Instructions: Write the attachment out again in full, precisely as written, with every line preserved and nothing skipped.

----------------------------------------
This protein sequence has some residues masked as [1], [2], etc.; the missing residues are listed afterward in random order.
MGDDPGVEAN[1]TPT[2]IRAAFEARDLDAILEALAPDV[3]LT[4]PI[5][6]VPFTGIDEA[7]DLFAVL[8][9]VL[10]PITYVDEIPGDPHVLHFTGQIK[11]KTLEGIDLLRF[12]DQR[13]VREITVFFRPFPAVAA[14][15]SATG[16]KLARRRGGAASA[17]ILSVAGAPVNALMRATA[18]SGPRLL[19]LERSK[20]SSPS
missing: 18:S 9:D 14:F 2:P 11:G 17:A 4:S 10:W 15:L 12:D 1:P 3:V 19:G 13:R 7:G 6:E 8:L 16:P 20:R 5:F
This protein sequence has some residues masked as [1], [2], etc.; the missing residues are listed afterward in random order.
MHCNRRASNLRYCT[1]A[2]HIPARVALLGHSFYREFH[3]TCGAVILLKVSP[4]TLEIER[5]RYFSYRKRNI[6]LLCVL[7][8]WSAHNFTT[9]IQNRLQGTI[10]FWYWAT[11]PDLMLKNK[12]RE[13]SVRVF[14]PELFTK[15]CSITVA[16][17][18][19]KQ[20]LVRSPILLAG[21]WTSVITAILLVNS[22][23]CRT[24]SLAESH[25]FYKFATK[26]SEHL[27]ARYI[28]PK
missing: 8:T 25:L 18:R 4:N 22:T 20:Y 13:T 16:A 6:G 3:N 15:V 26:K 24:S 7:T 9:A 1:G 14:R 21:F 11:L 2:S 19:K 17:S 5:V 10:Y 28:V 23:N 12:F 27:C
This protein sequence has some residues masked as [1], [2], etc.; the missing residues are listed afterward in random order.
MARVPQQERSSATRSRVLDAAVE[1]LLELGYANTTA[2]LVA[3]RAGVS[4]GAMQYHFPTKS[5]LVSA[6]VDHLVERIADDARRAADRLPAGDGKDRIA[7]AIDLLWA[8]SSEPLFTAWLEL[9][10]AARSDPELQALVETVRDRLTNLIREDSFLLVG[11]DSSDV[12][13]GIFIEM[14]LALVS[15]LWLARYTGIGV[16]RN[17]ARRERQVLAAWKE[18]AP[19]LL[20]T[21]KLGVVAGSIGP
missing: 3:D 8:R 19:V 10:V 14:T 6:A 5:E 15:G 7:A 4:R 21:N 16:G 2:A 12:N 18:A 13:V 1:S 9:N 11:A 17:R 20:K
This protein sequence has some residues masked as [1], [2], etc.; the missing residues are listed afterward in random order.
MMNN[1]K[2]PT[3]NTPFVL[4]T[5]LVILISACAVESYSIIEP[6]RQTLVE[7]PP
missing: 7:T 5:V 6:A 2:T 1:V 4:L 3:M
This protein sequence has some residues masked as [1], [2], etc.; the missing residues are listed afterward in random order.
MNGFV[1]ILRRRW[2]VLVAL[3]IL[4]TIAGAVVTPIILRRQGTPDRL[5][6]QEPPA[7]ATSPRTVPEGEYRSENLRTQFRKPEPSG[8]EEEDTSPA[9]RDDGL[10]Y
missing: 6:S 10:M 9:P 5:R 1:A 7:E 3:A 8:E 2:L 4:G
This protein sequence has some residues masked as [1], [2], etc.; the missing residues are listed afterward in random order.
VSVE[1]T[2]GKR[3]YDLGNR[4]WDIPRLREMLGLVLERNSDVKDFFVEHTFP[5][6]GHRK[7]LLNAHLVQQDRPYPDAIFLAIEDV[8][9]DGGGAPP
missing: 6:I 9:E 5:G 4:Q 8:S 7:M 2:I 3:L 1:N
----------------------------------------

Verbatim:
This protein sequence has some residues masked as [1], [2], etc.; the missing residues are listed afterward in random order.
MGDDPGVEAN[1]TPT[2]IRAAFEARDLDAILEALAPDV[3]LT[4]PI[5][6]VPFTGIDEA[7]DLFAVL[8][9]VL[10]PITYVDEIPGDPHVLHFTGQIK[11]KTLEGIDLLRF[12]DQR[13]VREITVFFRPFPAVAA[14][15]SATG[16]KLARRRGGAASA[17]ILSVAGAPVNALMRATA[18]SGPRLL[19]LERSK[20]SSPS
missing: 18:S 9:D 14:F 2:P 11:G 17:A 4:S 10:W 15:L 12:D 1:P 3:V 19:G 13:R 7:G 6:E 8:L 16:P 20:R 5:F
This protein sequence has some residues masked as [1], [2], etc.; the missing residues are listed afterward in random order.
MHCNRRASNLRYCT[1]A[2]HIPARVALLGHSFYREFH[3]TCGAVILLKVSP[4]TLEIER[5]RYFSYRKRNI[6]LLCVL[7][8]WSAHNFTT[9]IQNRLQGTI[10]FWYWAT[11]PDLMLKNK[12]RE[13]SVRVF[14]PELFTK[15]CSITVA[16][17][18][19]KQ[20]LVRSPILLAG[21]WTSVITAILLVNS[22][23]CRT[24]SLAESH[25]FYKFATK[26]SEHL[27]ARYI[28]PK
missing: 8:T 25:L 18:R 4:N 22:T 20:Y 13:T 16:A 6:G 3:N 15:V 26:K 24:S 7:T 9:A 1:G 14:R 21:F 11:L 2:S 19:K 17:S 5:V 10:Y 28:V 23:N 12:F 27:C
This protein sequence has some residues masked as [1], [2], etc.; the missing residues are listed afterward in random order.
MARVPQQERSSATRSRVLDAAVE[1]LLELGYANTTA[2]LVA[3]RAGVS[4]GAMQYHFPTKS[5]LVSA[6]VDHLVERIADDARRAADRLPAGDGKDRIA[7]AIDLLWA[8]SSEPLFTAWLEL[9][10]AARSDPELQALVETVRDRLTNLIREDSFLLVG[11]DSSDV[12][13]GIFIEM[14]LALVS[15]LWLARYTGIGV[16]RN[17]ARRERQVLAAWKE[18]AP[19]LL[20]T[21]KLGVVAGSIGP
missing: 3:D 8:R 19:V 10:V 14:T 6:A 5:E 15:G 7:A 4:R 21:N 16:G 2:A 12:N 18:A 13:V 1:S 9:N 11:A 17:R 20:K
This protein sequence has some residues masked as [1], [2], etc.; the missing residues are listed afterward in random order.
MMNN[1]K[2]PT[3]NTPFVL[4]T[5]LVILISACAVESYSIIEP[6]RQTLVE[7]PP
missing: 7:T 5:V 6:A 2:T 1:V 4:L 3:M
This protein sequence has some residues masked as [1], [2], etc.; the missing residues are listed afterward in random order.
MNGFV[1]ILRRRW[2]VLVAL[3]IL[4]TIAGAVVTPIILRRQGTPDRL[5][6]QEPPA[7]ATSPRTVPEGEYRSENLRTQFRKPEPSG[8]EEEDTSPA[9]RDDGL[10]Y
missing: 6:S 10:M 9:P 5:R 1:A 7:E 3:A 8:E 2:L 4:G
This protein sequence has some residues masked as [1], [2], etc.; the missing residues are listed afterward in random order.
VSVE[1]T[2]GKR[3]YDLGNR[4]WDIPRLREMLGLVLERNSDVKDFFVEHTFP[5][6]GHRK[7]LLNAHLVQQDRPYPDAIFLAIEDV[8][9]DGGGAPP
missing: 6:I 9:E 5:G 4:Q 8:S 7:M 2:I 3:L 1:N